Alberta atrophies

The University of Alberta recently decided to suspend admission to 20 arts programs. The programs were axed because they had too few students enrolled as majors.

In isolation, this decision could be portrayed as pragmatic and reasonable. Nevertheless, changes taking place at universities in North America can’t be ignored.

Universities used to be fairly unique institutions. Amongst other things, they were expected to ensure creative and intellectual vitality in human society. Now, universities are increasingly businesslike and expected to efficiently serve the economy. This transition, currently in its later stages, is regrettable for

many reasons.

Universities used to ensure that individual students were exposed to a variety of subjects. Today, the aggressive separation of subject matter into different “silos” is one of the most pernicious problems with education.

University students often find themselves stuck in a certain major, unable to branch out into related fields. Conversely, students who desire to study a specific topic within their field can’t find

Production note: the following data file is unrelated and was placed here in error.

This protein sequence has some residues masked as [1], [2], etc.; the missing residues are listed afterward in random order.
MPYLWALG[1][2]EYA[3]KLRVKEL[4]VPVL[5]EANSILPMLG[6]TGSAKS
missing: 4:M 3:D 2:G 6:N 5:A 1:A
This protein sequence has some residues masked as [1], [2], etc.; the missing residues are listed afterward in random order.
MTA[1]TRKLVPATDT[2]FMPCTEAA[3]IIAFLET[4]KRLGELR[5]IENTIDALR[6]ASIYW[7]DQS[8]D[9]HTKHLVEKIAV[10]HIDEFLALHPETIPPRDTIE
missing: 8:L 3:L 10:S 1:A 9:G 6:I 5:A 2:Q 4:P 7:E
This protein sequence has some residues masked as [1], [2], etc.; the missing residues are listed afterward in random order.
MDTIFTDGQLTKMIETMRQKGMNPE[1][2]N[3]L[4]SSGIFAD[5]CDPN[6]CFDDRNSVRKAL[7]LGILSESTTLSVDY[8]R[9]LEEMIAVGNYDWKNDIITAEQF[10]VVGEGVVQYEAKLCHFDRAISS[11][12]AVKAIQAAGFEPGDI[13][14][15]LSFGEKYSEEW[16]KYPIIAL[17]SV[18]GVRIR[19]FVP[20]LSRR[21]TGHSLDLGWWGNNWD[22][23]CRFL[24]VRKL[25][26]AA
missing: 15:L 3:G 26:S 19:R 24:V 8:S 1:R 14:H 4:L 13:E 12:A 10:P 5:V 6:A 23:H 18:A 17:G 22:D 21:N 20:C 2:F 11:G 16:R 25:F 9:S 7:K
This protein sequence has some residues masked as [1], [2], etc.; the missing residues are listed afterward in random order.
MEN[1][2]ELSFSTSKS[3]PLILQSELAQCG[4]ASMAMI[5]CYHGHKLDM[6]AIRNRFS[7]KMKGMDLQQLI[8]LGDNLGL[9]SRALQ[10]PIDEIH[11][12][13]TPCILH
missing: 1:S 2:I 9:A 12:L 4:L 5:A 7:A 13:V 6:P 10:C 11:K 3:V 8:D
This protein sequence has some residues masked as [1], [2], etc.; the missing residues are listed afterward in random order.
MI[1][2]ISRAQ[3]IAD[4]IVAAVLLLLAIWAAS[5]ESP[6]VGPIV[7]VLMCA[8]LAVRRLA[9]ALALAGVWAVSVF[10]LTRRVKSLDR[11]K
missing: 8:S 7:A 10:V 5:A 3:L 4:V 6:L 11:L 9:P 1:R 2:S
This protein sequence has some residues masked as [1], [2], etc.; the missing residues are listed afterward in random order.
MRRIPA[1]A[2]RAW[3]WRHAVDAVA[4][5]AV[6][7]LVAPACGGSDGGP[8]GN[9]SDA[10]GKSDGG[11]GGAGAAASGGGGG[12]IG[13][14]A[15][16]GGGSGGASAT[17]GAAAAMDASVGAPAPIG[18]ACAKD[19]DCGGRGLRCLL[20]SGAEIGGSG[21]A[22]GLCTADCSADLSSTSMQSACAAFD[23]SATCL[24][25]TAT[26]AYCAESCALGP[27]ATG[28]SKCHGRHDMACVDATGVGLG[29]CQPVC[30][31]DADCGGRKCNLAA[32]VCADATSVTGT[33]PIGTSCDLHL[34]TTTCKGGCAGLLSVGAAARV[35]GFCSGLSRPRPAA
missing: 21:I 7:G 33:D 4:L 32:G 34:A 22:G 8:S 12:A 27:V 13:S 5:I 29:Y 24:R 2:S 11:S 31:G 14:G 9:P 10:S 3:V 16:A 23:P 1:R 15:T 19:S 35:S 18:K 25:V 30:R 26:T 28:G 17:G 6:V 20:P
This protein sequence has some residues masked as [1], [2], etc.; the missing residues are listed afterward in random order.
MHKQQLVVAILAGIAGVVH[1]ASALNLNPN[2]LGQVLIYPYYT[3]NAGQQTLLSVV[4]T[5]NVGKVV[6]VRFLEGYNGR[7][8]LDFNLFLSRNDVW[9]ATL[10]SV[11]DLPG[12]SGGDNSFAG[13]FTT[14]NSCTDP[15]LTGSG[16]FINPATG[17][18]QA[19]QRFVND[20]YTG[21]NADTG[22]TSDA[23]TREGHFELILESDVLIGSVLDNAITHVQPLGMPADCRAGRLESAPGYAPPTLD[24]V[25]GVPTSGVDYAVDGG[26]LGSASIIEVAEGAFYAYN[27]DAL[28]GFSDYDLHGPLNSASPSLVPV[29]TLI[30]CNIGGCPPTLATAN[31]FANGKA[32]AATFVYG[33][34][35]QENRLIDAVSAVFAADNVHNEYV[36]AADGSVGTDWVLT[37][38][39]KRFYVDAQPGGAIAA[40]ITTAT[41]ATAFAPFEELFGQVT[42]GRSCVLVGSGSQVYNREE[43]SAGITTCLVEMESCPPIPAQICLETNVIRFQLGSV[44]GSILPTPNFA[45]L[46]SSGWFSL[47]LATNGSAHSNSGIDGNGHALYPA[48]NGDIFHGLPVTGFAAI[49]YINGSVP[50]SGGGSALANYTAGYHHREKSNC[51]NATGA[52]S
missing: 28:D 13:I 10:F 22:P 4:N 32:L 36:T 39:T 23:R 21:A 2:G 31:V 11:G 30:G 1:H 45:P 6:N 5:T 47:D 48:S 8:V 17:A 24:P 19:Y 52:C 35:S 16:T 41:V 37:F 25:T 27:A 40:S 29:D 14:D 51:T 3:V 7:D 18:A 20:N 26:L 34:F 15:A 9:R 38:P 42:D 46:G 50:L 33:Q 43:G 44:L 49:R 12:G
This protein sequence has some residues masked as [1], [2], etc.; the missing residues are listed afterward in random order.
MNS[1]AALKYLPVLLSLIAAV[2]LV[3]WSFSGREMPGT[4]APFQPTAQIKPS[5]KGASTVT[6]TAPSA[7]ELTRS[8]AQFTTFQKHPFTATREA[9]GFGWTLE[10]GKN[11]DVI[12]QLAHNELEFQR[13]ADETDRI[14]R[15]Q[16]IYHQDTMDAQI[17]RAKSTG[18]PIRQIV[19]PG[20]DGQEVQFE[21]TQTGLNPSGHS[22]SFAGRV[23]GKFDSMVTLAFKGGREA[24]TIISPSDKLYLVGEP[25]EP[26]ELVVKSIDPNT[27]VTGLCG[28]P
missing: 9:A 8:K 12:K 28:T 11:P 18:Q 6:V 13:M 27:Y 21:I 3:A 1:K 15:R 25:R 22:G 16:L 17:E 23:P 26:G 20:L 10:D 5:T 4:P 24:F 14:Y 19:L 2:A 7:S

enough courses to do so. Either way, filling out prerequisites and required credits to form a seemingly random catalogue of completed courses becomes the default strategy.

Perversely, the strict separation of subjects makes it easier to cut individual faculties as student solidarity is reduced through isolation. Students don’t see the value of the programs

on the chopping block because they were largely prevented from engaging with them.

Universities shouldn’t stagnate; they should experiment with things like online courses. Programs with little or no demand should be put up for elimination or integrated into other programs or faculties.

However, these decisions should be made with increased student and faculty consultation. That was one of the major problems with what happened at the University of Alberta — the decision to suspend the programs was made unilaterally.

It’s not clear how much money the University of Alberta will save by eliminating or restructuring the programs it has suspended. Broad cuts are now pre-emptively justified based on limited savings.

The fact that these decisions are made in an authoritarian manner adds insult to injury. Those who desire a vibrant society that honours artistic and intellectual pursuits should resist the new paradigm.

— Journal Editorial Board



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